Has Jimmy Fallon Done Anything Else Bad?

It's important to remember that stories like these are usually the tip of the iceberg, especially when we've already glimpsed the rest of the iceberg.

Has Jimmy Fallon Done Anything Else Bad?
Header image via YouTube/The Tonight Show.

You probably saw Rolling Stone's investigation into the abusive work environment at The Tonight Show, which feels to me like an important shoe dropping. As I've written before, I think it's a safe rule that stories like these are the tip of an iceberg. When we hear about the bad behavior of powerful figures, it's usually because people in vulnerable positions have taken an enormous risk to tell us. On top of that, the stories that end up reaching us are only the ones that reporters can extensively corroborate. History and common sense suggest that abusers are rarely so considerate as to commit the totality of their abuse in a forum with witnesses and a paper trail.

Or to be a little blunter about it: there is obviously good reason no one associated with The Tonight Show, not even NBC itself, defended Fallon, who reportedly mustered the following apology to his employees today: "Sorry if I embarrassed you and your family and friends… I feel so bad I can’t even tell you."

The Horatio Sanz Lawsuit Is an Explosive Story About SNL, NBC, and Jimmy Fallon
A few thoughts.

In the wake of this story, I'd like to use my little newsletter for something I've used it for too many times already: to remind the world that Jimmy Fallon was centrally implicated in the 2021 child sex abuse lawsuit against Horatio Sanz that settled last year. As you know, Jane Doe met Fallon and Sanz because she ran a Fallon fan site that gained their attention. When she was 15, according to the lawsuit, they emailed her from an NBC email address. Within a little over a year, she was hanging out with them at SNL cast parties, where she drank alcohol and chatted with the likes of SNL producer Mike Shoemaker, who would later produce Fallon's Late Night, and Lorne Michaels himself, to whom Fallon introduced her. Fallon, Sanz, and others around them all knew she was underage. Not one of these people have ever been asked about the allegations, which have been a matter of public record for two years now.

Okay: the world has been reminded. And now, one other thing:

It is funny to recognize that the end result of the abuse described in this report—and whatever else we don't know about yet—is a terrible unfunny show hosted by a shell of a man. We should all have a good laugh about this, about how pathetic it is that people like Fallon and his henchman sold their humanity for nothing of real worth. Then, I think, we should remember that the show isn't for us. It's for people obsessed with Jimmy Fallon, many of whom are teenage girls, just like Jane Doe was when she created a fan site in his honor. This has been The Tonight Show's primary constituency since the start. Fallon is certainly aware of this; he's even cultivated it. Let's revisit an email I received from a former FalPal in 2021:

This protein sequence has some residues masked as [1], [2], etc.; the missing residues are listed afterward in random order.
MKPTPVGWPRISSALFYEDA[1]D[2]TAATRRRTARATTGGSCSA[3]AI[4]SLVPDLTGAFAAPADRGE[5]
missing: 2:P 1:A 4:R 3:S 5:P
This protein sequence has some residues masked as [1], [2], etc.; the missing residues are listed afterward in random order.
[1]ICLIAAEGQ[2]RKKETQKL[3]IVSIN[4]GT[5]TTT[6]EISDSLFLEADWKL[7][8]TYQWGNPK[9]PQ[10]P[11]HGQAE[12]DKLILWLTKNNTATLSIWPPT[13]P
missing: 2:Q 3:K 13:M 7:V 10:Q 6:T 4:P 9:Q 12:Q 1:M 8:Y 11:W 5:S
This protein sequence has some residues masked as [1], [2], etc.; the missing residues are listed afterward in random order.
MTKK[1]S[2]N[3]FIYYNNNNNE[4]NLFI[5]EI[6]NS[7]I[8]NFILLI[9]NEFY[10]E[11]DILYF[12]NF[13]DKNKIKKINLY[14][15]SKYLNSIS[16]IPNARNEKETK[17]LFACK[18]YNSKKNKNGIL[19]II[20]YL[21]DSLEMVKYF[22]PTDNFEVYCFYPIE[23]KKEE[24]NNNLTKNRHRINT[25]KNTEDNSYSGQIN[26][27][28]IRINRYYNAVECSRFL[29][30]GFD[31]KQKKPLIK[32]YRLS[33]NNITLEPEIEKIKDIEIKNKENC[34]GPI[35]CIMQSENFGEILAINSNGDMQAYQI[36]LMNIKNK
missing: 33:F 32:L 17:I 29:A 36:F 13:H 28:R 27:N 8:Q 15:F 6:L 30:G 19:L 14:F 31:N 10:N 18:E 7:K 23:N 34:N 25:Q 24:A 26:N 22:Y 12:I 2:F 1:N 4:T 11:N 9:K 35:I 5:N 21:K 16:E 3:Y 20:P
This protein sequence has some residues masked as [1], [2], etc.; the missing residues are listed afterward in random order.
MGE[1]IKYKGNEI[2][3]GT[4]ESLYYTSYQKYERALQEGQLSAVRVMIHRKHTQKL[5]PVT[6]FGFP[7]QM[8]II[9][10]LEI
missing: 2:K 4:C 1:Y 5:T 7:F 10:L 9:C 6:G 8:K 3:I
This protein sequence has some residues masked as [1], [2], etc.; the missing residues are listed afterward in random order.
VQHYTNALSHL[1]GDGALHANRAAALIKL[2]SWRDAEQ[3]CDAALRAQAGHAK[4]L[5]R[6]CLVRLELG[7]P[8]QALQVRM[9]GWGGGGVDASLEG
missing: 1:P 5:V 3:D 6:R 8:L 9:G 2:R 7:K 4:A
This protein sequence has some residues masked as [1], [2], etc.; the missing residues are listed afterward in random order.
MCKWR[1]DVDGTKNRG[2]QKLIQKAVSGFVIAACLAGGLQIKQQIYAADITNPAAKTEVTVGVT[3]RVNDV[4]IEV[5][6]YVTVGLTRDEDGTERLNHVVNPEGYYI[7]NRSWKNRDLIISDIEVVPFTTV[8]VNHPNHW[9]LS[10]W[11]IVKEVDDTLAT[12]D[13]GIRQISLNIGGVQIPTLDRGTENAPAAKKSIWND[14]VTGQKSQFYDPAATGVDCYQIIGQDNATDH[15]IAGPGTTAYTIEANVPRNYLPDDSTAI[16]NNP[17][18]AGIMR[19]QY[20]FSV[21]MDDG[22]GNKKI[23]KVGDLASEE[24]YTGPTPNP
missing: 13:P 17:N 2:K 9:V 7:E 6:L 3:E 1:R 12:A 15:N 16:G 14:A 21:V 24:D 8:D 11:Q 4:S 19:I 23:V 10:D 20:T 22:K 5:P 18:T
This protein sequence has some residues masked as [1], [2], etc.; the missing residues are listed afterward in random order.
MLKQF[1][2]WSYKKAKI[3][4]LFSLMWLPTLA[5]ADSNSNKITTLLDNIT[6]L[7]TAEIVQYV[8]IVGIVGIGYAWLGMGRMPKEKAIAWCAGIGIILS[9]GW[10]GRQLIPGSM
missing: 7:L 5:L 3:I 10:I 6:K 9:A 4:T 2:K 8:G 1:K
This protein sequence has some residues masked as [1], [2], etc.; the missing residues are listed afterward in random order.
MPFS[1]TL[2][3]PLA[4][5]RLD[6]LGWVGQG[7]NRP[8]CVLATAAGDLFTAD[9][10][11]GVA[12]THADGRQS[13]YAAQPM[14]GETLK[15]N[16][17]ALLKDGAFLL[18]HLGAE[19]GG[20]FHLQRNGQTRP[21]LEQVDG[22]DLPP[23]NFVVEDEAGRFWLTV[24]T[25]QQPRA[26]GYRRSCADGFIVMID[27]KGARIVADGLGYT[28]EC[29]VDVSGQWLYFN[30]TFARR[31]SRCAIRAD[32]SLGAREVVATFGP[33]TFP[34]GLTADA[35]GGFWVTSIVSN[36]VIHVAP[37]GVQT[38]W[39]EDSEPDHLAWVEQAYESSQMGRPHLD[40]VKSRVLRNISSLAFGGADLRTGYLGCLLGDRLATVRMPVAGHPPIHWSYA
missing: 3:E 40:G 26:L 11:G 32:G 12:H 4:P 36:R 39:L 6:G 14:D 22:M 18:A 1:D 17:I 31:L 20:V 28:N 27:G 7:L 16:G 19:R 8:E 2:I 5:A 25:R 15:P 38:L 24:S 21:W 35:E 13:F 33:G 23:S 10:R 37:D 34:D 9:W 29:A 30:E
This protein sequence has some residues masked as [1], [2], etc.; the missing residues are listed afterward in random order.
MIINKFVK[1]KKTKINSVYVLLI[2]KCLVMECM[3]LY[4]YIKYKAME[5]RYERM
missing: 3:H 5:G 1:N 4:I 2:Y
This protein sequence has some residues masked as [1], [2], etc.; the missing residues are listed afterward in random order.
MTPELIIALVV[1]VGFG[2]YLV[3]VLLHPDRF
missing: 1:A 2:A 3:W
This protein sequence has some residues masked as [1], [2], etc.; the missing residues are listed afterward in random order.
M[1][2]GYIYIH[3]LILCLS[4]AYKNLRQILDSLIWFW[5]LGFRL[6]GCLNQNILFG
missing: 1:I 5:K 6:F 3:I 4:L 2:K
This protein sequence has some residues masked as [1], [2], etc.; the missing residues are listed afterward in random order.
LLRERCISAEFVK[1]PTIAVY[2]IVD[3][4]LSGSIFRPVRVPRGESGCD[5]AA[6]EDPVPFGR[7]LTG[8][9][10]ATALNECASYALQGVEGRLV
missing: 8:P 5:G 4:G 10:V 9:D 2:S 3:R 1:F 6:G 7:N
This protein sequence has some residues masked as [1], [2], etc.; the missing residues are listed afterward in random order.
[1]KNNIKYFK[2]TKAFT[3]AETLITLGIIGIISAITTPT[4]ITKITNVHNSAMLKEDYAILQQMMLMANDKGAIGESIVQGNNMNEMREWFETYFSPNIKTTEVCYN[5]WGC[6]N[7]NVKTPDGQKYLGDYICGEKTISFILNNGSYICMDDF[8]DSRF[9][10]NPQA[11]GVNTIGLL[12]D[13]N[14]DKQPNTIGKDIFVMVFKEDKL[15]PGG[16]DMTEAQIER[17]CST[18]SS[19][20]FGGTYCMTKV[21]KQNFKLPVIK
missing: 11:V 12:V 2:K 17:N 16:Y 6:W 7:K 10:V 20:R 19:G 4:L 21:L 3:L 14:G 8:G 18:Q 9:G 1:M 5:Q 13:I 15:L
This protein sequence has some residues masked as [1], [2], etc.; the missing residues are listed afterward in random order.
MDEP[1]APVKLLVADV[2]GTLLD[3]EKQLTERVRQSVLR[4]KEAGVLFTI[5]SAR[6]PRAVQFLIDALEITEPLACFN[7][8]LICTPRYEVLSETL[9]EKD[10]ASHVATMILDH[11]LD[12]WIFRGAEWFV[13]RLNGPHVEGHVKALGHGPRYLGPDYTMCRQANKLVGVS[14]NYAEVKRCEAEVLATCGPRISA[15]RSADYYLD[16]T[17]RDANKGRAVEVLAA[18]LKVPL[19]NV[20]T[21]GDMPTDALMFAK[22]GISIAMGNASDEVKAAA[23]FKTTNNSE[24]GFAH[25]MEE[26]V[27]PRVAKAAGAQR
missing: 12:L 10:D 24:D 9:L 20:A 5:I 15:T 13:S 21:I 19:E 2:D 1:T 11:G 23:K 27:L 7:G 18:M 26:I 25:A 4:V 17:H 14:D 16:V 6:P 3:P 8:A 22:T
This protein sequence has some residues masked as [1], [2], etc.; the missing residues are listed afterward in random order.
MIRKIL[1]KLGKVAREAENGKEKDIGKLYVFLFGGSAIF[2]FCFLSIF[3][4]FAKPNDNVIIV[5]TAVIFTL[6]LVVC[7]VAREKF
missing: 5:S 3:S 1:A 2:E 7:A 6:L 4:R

Horatio Sanz Used to Call His Fans “Horatio’s Kidz” and Solicit Feet Pics on Twitter
Plus, the reflections of a former FalPal.
For whatever reason, Jimmy Fallon's fanbase has always skewed younger. Like, predominantly teenagers and early 20s. His incarnation of Late Night ran from 09-14, and because the show utilized the internet more successfully than most others at the time, Twitter became the hangout place for his fans, the "falpals." (When I say fans, I mean people who have voluntarily watched Taxi more than once.) It was clique-ish; there were the falpals that had been to dozens of tapings because tickets were easy to get, there were the falpals who—like in the lawsuit—ran fanpages and managed to secure in-person interviews with him. (iheartjimmy.com or .net—I think they had both domains—was the big one. The woman who ran that, Lori, was probably in her 30s.) And then everyone else would try to make friends with those more elite falpals because it seemed like they had a bigger chance at access. As I'm typing this, I realize how fucking weird it was. We would livetweet every episode, play the hashtags game, follow all the writers, ask Jimmy to follow us. He did follow most of us, and it was that weird possessive internet thing where, the second a celebrity follows you, you think they're actually your friend and a real part of your life. Especially for the younger demographic. I was close to graduating high school at the time, so I was kind of in the middle of the pack. The people I've kept in touch with were all in their 20s/30s/40s, and everyone else was in their early teens.